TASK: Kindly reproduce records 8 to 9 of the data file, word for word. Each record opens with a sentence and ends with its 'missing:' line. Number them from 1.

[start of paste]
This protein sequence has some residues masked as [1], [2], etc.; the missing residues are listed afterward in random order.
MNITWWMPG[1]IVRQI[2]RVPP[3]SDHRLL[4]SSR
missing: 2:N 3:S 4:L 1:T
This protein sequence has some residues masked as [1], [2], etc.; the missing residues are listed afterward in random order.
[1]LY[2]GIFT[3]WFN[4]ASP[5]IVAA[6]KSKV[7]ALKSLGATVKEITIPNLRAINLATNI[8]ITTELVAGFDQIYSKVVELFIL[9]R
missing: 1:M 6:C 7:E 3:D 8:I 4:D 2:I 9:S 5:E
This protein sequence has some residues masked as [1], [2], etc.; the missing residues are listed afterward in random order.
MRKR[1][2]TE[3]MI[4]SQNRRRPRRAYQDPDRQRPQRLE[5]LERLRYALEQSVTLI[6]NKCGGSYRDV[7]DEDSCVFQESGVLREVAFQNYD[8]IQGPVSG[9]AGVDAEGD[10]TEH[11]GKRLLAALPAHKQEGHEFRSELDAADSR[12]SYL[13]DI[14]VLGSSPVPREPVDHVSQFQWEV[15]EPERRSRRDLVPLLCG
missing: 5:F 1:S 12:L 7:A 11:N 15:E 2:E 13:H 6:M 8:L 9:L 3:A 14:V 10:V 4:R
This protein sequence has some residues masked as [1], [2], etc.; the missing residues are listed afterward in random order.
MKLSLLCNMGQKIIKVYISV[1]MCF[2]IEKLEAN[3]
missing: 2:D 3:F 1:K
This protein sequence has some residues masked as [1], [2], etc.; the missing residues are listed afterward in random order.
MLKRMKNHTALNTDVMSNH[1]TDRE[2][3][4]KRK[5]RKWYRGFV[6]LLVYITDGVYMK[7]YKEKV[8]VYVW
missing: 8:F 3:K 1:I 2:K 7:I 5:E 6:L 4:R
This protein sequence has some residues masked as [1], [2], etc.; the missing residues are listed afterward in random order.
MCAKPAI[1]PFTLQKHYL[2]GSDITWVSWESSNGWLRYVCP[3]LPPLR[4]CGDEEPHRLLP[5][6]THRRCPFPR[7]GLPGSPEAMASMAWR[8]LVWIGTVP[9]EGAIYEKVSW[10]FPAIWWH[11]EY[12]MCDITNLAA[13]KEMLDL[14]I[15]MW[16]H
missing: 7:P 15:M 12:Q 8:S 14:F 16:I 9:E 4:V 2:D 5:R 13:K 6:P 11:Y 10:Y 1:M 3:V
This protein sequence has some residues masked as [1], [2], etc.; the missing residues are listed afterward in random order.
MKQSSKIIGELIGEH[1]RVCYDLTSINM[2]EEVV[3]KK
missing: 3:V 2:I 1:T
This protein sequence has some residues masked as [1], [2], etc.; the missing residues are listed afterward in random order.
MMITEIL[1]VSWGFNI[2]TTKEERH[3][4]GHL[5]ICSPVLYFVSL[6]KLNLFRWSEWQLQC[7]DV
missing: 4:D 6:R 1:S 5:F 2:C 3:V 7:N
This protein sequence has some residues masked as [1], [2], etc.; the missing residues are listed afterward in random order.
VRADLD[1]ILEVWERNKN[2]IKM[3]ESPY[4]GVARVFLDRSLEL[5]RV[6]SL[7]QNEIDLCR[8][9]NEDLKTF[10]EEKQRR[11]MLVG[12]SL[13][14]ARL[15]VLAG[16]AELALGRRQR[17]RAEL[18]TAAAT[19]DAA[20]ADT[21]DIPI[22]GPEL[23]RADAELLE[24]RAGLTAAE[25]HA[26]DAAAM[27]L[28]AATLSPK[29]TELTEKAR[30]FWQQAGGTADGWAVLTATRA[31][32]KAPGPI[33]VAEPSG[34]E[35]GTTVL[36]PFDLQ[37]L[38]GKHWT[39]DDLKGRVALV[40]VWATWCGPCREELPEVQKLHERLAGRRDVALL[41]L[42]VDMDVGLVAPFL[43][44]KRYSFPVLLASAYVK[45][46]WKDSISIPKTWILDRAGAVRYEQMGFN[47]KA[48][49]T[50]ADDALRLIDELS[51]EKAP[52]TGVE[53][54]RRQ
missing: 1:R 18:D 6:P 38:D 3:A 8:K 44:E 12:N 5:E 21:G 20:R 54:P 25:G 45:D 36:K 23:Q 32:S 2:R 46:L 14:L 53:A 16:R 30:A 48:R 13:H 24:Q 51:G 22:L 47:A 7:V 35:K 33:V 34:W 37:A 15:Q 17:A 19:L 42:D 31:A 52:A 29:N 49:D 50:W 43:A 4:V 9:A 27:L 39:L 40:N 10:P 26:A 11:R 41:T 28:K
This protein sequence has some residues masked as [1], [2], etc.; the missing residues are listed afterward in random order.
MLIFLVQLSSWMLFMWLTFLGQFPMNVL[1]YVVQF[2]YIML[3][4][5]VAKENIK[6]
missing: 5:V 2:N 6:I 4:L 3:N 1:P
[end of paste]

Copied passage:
This protein sequence has some residues masked as [1], [2], etc.; the missing residues are listed afterward in random order.
MMITEIL[1]VSWGFNI[2]TTKEERH[3][4]GHL[5]ICSPVLYFVSL[6]KLNLFRWSEWQLQC[7]DV
missing: 4:D 6:R 1:S 5:F 2:C 3:V 7:N
This protein sequence has some residues masked as [1], [2], etc.; the missing residues are listed afterward in random order.
VRADLD[1]ILEVWERNKN[2]IKM[3]ESPY[4]GVARVFLDRSLEL[5]RV[6]SL[7]QNEIDLCR[8][9]NEDLKTF[10]EEKQRR[11]MLVG[12]SL[13][14]ARL[15]VLAG[16]AELALGRRQR[17]RAEL[18]TAAAT[19]DAA[20]ADT[21]DIPI[22]GPEL[23]RADAELLE[24]RAGLTAAE[25]HA[26]DAAAM[27]L[28]AATLSPK[29]TELTEKAR[30]FWQQAGGTADGWAVLTATRA[31][32]KAPGPI[33]VAEPSG[34]E[35]GTTVL[36]PFDLQ[37]L[38]GKHWT[39]DDLKGRVALV[40]VWATWCGPCREELPEVQKLHERLAGRRDVALL[41]L[42]VDMDVGLVAPFL[43][44]KRYSFPVLLASAYVK[45][46]WKDSISIPKTWILDRAGAVRYEQMGFN[47]KA[48][49]T[50]ADDALRLIDELS[51]EKAP[52]TGVE[53][54]RRQ
missing: 1:R 18:D 6:P 38:D 3:A 8:K 44:E 12:N 5:E 21:G 20:R 54:P 25:G 45:D 36:K 23:Q 32:S 2:R 46:L 14:L 53:A 16:R 30:A 48:R 13:H 24:Q 51:G 22:L 47:A 7:V 35:K 33:V 34:W 37:A 15:Q 17:A 19:L 42:D 31:A 52:A 29:N 49:D 50:W 43:A 4:V 9:A 27:L 39:L 40:N 10:P 26:A 11:R 41:T 28:K